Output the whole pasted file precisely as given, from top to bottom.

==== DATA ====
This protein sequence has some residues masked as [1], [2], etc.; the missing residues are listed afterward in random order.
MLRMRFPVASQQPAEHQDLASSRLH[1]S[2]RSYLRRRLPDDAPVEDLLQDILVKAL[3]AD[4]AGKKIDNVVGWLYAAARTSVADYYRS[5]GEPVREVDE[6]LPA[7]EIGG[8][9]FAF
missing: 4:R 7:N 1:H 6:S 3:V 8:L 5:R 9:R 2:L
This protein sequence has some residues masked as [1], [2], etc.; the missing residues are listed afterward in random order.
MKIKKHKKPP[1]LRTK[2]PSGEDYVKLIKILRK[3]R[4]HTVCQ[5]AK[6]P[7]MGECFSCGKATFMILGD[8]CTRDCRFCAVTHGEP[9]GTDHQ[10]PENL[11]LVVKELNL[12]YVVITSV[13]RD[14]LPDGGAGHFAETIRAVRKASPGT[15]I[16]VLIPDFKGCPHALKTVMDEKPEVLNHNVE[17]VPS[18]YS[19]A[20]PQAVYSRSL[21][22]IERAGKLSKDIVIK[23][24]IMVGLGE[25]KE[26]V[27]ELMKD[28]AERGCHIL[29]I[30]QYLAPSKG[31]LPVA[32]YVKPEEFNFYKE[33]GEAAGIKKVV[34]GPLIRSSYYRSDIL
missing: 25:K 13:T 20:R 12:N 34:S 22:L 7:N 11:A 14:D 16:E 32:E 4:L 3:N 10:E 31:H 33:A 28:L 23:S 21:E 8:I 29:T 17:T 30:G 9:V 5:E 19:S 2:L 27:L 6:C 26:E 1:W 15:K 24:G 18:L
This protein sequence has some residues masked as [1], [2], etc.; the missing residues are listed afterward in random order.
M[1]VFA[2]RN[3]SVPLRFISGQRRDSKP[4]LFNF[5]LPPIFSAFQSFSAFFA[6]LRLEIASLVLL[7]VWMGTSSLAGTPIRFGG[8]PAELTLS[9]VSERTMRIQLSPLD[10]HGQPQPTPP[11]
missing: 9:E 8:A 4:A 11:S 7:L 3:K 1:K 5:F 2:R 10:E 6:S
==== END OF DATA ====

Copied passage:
This protein sequence has some residues masked as [1], [2], etc.; the missing residues are listed afterward in random order.
MLRMRFPVASQQPAEHQDLASSRLH[1]S[2]RSYLRRRLPDDAPVEDLLQDILVKAL[3]AD[4]AGKKIDNVVGWLYAAARTSVADYYRS[5]GEPVREVDE[6]LPA[7]EIGG[8][9]FAF
missing: 4:R 7:N 1:H 6:S 3:V 8:L 5:R 9:R 2:L
This protein sequence has some residues masked as [1], [2], etc.; the missing residues are listed afterward in random order.
MKIKKHKKPP[1]LRTK[2]PSGEDYVKLIKILRK[3]R[4]HTVCQ[5]AK[6]P[7]MGECFSCGKATFMILGD[8]CTRDCRFCAVTHGEP[9]GTDHQ[10]PENL[11]LVVKELNL[12]YVVITSV[13]RD[14]LPDGGAGHFAETIRAVRKASPGT[15]I[16]VLIPDFKGCPHALKTVMDEKPEVLNHNVE[17]VPS[18]YS[19]A[20]PQAVYSRSL[21][22]IERAGKLSKDIVIK[23][24]IMVGLGE[25]KE[26]V[27]ELMKD[28]AERGCHIL[29]I[30]QYLAPSKG[31]LPVA[32]YVKPEEFNFYKE[33]GEAAGIKKVV[34]GPLIRSSYYRSDIL
missing: 25:K 13:T 20:R 12:N 34:S 22:L 7:N 11:A 14:D 16:E 32:E 4:L 3:N 10:E 31:H 33:A 28:L 23:S 21:E 8:I 29:T 17:T 30:G 9:V 5:E 19:S 2:L 27:L 6:C 26:E 1:W 15:K 24:G 18:L
This protein sequence has some residues masked as [1], [2], etc.; the missing residues are listed afterward in random order.
M[1]VFA[2]RN[3]SVPLRFISGQRRDSKP[4]LFNF[5]LPPIFSAFQSFSAFFA[6]LRLEIASLVLL[7]VWMGTSSLAGTPIRFGG[8]PAELTLS[9]VSERTMRIQLSPLD[10]HGQPQPTPP[11]
missing: 9:E 8:A 4:A 11:S 7:L 3:K 1:K 5:F 2:R 10:E 6:S